My vindication keeps growing as the the European and world leagues now get plenty of air time on television, draw in crowds at bars and MLS continues to expand. The league started in 1996 with ten teams and is now finishing its 23rd season with 23 teams. While the level of play is not up there with the best leagues in Europe, you cannot deny that MLS is making major inroads on the US sports landscape.

At the same time interest in the World Cup and leagues like La Liga, the Premier League, the Bundesliga and Serie A continues to grow. Ronaldo and Messi are household names to young sports fans.

I’m a bit of an NFL football fan. My team is the hapless New York Jets. However, I found my interest declining as I watched more and more of the “real” football…a.k.a. soccer. The action in soccer doesn’t stop for time outs and commercials like other sports. The clock keeps running. The athletes on the pitch are in top shape and run for close to 90 minutes.

Many non fans complain that there isn’t enough scoring. However, I don’t think they realize that defense is a part of the game to be admired and that a hard fought 0-0 game can actually be quite exciting (if you understand the game). Compare that to American football.

My favorite source to prove my point is this 2010 article from the Wall Street Journal. The study revealed that an average NFL game contained just 11 minutes of actual action. In other words, a game that is comprised of 60 minutes on the clock and takes over three hours to broadcast consists of JUST 11 MINUTES OF ACTION. Fans that say American football is more exciting than soccer should consider the following from this study:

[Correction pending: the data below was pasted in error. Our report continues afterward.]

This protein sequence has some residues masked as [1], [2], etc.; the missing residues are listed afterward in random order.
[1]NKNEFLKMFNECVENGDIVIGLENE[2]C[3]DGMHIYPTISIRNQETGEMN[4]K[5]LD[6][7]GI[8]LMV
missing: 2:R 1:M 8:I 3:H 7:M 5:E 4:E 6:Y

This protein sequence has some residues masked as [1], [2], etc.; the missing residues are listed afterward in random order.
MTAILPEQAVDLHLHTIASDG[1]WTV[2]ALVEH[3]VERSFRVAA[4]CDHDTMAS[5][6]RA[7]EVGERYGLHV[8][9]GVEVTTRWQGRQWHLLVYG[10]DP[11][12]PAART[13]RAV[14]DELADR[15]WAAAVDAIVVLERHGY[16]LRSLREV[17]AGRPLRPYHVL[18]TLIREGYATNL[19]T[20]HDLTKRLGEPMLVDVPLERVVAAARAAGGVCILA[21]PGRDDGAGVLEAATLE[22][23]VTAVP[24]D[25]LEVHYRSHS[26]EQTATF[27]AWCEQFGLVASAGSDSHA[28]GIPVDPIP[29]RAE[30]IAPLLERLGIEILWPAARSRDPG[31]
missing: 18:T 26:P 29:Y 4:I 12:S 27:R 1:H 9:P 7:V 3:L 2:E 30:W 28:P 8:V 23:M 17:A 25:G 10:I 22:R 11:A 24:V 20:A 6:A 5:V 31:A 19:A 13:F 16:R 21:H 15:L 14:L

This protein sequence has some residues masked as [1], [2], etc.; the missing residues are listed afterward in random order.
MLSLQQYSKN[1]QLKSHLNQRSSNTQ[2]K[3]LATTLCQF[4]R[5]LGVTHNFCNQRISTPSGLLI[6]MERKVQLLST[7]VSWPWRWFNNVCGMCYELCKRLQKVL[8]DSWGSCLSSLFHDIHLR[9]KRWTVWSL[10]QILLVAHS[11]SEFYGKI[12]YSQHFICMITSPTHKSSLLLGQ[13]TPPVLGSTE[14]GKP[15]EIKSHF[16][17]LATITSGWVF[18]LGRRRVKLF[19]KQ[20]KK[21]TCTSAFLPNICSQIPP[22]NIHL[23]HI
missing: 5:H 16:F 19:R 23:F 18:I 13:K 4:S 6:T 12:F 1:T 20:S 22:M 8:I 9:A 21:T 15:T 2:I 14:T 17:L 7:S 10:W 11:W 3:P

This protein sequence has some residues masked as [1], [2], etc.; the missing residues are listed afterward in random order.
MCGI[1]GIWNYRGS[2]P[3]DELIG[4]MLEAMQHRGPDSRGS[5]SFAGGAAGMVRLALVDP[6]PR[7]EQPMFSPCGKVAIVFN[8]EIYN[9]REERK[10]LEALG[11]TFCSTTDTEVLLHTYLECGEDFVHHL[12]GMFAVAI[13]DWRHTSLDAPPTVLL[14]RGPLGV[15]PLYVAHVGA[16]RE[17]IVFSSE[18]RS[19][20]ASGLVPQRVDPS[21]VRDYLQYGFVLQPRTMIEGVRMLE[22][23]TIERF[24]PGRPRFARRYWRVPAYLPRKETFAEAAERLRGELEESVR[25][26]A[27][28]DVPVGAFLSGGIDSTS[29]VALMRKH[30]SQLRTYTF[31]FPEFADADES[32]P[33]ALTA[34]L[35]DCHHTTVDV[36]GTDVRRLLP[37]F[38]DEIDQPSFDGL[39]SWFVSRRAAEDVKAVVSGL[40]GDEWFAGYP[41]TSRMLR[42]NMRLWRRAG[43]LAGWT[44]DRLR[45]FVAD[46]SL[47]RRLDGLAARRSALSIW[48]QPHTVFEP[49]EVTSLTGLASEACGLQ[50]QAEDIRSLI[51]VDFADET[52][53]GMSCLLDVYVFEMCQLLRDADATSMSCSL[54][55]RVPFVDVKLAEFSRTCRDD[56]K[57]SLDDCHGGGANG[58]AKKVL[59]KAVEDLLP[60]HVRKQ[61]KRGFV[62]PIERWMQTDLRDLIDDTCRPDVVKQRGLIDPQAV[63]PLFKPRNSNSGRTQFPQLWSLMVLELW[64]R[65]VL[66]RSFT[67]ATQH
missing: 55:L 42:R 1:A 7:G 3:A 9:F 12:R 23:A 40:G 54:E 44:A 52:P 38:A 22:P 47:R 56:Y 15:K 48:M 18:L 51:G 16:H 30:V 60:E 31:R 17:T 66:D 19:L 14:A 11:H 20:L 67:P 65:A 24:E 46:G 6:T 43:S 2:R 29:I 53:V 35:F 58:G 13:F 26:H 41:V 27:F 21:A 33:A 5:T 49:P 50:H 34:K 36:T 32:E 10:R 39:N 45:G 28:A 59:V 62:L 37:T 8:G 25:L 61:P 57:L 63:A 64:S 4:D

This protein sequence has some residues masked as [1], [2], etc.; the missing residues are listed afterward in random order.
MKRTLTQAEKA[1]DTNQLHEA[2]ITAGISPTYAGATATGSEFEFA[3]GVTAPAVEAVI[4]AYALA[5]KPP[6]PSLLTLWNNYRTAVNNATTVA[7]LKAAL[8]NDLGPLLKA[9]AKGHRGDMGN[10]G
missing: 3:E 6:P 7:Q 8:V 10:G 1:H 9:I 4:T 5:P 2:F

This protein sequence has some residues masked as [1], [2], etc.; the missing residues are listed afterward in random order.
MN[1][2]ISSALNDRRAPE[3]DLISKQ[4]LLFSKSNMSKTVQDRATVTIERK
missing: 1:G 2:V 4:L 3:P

• They are actually watching one hour of commercials

  • As many as 75 minutes, or about 60% of the total air time is spent on shots of players huddling, standing at the line of scrimmage or just generally milling about between snaps.

  • 56% of the broadcast is showing replays.

  • NFL football is the rare time based sport where it's common for the clock to run for long periods of time while nothing is happening.

  • Once again NFL fans see just 11 minutes of action per game.

Of course to each their own, but my message to those quick to dismiss soccer as boring, is don’t knock it unless you try it…and maybe fans can use all those commercial times outs during NFL games to tune in to see some real football.

Wow, what a goal, what a match

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It’s pretty obvious that I am an Arsenal fan. Over the years there have been so many amazing goals that it would be nearly impossible to figure out a top 10 or even a top 20. Regardless, there was a goal this weekend in Arsenal’s 1-5 romp at Fulham that was unlike any I’ve ever seen before.

I’ll set the scene first. In the 67th minute of the second half, Arsenal had a dominating 1-3 lead. Aaron Ramsey was introduced as a sub for Alex Iwobi. 39 seconds later, Arsenal had its 4th goal of the match.

The match commentators explained it best when they said, “that was a goal the Harlem Globetrotters would be proud of.”

Ramsey started the run which included 15 touches. Some of them were perfectly passed headers, passes and the actual goal itself was a deftly touched back heel by Ramsey himself. This one will be on highlight reels for years to come. See for yourself:

That goal was just a part of what was an amazing team performance. Two goals apiece from the striking partnership that is Alexandre Lacazette and Pierre-Emerick Aubameyang sandwiched the Ramsey goal. In the end it was Arsenal’s ninth win in a row in all competitions. Not bad for a club the media and pundits were saying are “in crisis” at the beginning of the new season.